It's 95 hot sweaty humid degrees, and we're thinking about Hot Buttered Rum (HBR). In any case, you need refreshing, breezy music in moments like these, and this band does not disappoint. The Bay Area-based band decided to self-produce their sixth album for which much of the inspiration is drawn from local landmarks and favorite places. "Lonesome Panoramic," takes its name from the recording studio, Panoramic House Studio in Stinson Beach, Cal. along the Panoramic Highway. It's one of the roads that multi-instrumentalist Erik Yates (mainly 5-string banjo, also resonator and acoustic guitars) grew up driving, with its majestic access to the ocean, mountains and woods.
Yates is one of the two lead vocalists and songwriters; the other being guitarist Nat Keefe. They combine for 13 original songs with support from Brian Home on upright bass, fiddler and harmony vocalist Zebulon Bowles and drummer/percussionist/ mandolinist James Stafford. Like many of today's more contemporary acoustic string bands, HBR straddles bluegrass, folk, rock and country, stopping just short of jam band type music. Most songs are in the two-to-four minute range, excepting "The One That Everyone Knows" at eight minutes.
The album begins with a pair of short bluegrass tunes, employing their traditional lineup of guitar, fiddle, banjo, bass and Stafford on mandolin. "You Can Tell" was written by Yates, inspired by walking one of the East Bay's many trails, and "Sittin' Here Alone" was penned by Keefe about the time he built himself a cabin the woods. Drums enter for a more rocking tune, "Country Tunes & Love Songs," where the band gets writing and harmony contribution from Kellen and Jamie Coffis (of The Coffis Brothers). Yates plays Dobro here as well as on "Treasure Island Blues." "How Short the Song" is rendered in trio format with peaceful string arrangements, reflecting the solace of Oakland's Lake Merritt.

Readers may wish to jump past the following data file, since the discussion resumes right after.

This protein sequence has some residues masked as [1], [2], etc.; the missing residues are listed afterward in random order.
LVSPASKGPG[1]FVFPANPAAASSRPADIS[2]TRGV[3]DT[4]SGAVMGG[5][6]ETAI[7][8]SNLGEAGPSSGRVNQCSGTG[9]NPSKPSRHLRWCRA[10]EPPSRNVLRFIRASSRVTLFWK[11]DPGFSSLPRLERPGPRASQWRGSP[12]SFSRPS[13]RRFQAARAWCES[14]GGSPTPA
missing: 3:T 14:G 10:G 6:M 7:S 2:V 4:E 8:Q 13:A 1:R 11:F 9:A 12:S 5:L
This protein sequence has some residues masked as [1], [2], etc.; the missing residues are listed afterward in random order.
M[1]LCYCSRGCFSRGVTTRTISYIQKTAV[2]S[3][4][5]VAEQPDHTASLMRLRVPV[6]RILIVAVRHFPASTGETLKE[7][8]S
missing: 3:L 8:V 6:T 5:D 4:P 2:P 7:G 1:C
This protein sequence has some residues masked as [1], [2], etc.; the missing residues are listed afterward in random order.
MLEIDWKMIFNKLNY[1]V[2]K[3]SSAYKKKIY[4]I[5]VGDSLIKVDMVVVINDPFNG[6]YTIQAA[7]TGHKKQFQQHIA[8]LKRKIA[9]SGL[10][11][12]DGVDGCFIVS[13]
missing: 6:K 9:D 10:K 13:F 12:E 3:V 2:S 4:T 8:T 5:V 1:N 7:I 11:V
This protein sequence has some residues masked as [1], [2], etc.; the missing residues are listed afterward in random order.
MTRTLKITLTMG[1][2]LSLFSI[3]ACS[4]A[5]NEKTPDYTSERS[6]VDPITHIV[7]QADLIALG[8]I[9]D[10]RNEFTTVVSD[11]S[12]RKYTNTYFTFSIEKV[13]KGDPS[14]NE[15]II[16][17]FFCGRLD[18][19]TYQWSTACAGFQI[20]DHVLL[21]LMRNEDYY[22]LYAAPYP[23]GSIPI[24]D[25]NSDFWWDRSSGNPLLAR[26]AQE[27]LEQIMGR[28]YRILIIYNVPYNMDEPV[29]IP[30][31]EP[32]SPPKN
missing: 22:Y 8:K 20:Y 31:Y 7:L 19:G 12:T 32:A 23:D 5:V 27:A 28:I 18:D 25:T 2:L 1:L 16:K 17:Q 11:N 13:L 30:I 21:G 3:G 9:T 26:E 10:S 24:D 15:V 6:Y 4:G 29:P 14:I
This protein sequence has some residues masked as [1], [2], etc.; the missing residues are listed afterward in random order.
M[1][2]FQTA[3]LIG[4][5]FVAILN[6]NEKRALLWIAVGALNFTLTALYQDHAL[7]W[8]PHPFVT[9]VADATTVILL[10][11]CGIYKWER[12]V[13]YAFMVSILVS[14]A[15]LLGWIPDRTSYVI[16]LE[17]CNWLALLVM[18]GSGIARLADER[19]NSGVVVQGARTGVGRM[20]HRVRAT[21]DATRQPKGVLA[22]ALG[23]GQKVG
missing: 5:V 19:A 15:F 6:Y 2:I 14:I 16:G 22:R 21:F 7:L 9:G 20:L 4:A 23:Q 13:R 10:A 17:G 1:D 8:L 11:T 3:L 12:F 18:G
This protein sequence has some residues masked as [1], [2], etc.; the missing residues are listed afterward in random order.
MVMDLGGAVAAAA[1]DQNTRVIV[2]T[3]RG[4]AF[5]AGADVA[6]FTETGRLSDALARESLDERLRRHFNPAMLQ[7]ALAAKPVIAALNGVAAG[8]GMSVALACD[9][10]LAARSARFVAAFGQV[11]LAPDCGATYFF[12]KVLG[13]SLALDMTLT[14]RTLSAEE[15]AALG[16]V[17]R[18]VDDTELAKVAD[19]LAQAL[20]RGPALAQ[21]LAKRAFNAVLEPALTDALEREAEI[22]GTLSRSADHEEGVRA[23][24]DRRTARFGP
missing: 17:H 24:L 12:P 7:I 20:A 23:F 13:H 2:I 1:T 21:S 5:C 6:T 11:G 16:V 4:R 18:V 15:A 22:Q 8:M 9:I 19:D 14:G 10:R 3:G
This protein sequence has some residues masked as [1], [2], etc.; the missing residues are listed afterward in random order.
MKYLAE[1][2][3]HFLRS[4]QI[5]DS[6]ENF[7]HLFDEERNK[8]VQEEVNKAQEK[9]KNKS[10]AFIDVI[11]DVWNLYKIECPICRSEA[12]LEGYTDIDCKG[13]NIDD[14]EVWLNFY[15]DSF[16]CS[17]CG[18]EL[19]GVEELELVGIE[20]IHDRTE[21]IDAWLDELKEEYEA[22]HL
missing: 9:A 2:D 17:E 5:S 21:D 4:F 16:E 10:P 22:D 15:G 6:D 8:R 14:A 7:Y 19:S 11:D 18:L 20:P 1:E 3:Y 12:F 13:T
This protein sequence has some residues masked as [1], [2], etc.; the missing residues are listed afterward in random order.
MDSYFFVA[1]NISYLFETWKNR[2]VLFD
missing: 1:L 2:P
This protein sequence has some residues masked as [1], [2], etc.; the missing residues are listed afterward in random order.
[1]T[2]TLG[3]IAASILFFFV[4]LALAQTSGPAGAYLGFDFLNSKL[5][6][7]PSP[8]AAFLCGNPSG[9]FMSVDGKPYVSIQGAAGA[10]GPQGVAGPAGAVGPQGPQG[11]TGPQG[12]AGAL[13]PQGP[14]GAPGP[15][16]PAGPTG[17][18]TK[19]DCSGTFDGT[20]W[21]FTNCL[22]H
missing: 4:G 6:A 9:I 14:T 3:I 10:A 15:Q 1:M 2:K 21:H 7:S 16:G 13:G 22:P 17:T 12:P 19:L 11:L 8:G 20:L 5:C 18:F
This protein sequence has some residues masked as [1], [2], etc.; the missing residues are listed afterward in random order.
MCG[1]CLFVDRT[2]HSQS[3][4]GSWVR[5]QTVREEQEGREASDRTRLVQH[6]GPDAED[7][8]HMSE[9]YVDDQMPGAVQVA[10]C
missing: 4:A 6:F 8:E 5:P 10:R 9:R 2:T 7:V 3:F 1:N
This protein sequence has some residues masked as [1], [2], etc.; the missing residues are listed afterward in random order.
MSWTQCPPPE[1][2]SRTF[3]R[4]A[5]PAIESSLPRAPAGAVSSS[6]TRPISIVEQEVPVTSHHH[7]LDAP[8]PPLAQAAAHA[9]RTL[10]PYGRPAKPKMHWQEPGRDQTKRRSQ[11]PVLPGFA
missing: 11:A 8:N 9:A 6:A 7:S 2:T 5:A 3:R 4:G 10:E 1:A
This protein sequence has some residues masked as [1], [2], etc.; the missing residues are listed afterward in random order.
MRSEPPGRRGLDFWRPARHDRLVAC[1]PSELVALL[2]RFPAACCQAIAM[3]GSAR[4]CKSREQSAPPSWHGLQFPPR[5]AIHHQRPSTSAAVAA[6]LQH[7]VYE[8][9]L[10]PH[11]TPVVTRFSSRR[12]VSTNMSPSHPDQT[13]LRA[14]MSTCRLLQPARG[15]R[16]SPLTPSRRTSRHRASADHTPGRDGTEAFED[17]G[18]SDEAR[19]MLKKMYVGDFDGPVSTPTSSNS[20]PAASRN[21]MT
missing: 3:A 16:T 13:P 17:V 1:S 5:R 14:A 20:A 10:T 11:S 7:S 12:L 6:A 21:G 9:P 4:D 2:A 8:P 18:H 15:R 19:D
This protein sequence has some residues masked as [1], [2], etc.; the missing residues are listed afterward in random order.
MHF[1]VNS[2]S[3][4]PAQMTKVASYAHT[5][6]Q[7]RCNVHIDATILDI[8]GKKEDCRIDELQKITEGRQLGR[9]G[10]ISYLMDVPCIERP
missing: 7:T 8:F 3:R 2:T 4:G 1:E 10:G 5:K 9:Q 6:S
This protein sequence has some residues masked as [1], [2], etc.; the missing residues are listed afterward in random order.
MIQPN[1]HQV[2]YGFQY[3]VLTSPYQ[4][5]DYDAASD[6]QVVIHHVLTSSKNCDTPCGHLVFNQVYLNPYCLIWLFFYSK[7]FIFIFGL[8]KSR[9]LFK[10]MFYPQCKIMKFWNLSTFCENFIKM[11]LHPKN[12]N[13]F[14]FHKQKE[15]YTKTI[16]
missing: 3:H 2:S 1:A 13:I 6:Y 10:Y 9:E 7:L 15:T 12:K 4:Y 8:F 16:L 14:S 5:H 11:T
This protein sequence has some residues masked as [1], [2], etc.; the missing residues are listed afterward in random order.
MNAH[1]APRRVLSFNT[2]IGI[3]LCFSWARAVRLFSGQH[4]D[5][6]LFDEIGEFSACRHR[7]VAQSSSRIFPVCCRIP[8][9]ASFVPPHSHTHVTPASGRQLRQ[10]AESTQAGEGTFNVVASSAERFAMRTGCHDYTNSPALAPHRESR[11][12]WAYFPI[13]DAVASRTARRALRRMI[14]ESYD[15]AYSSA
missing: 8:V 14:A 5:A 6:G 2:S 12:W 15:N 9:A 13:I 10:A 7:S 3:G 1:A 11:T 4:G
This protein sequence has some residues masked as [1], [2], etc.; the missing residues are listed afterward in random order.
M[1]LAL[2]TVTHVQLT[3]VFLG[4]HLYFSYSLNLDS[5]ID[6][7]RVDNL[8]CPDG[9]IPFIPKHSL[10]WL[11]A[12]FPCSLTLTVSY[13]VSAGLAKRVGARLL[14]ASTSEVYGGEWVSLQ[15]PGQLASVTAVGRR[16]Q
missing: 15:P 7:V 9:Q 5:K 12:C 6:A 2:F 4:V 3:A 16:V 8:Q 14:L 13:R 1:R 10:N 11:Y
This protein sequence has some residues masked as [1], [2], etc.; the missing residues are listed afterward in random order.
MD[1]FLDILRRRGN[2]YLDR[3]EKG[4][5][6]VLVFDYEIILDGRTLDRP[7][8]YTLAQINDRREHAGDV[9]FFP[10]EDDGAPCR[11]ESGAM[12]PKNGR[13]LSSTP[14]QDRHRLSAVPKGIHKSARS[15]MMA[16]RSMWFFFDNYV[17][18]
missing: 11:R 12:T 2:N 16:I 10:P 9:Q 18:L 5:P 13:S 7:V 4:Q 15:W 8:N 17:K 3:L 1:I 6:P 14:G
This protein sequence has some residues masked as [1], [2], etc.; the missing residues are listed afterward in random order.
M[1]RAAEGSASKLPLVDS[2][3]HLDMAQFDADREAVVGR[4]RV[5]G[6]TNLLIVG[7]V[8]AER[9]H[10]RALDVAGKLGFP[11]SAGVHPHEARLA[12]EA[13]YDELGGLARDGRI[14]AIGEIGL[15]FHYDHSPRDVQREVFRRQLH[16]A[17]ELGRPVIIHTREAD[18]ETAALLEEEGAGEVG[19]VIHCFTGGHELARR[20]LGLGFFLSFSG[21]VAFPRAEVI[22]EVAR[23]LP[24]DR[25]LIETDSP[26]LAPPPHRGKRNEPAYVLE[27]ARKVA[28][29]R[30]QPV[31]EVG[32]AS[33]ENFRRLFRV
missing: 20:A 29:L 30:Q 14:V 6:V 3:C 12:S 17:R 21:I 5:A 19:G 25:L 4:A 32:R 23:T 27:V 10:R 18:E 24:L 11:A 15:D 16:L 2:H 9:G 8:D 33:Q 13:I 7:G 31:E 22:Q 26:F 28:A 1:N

"The Spirits Still Come" is rather solemn tune about Keefe's aunt passing away, with The Rainbow Girls (Erin Chapin, Caitlin Gowdey, Vanessa May} adding the haunting voices to accent Keefe's lyrics. It's hardly all serious fare, however as "Mighty Fine' and the brisk "Never Got Married" are straight up bluegrass and just plain fun. "Sleeping Giants" and the more intricate "The One That Everybody Knows" burn more slowly. The closer, "The Deep End" was written with old friends ALO, who add Dan Lebowitz's electric guitar and Zach Gill's keys along with their voices, to this theme song for a festival both bands co-host called Camp Deep End.
Stellar musicianship and sturdy vocals help an album centered mostly on songs. Several threads and layers run through the music, embellishing the carefully crafted material.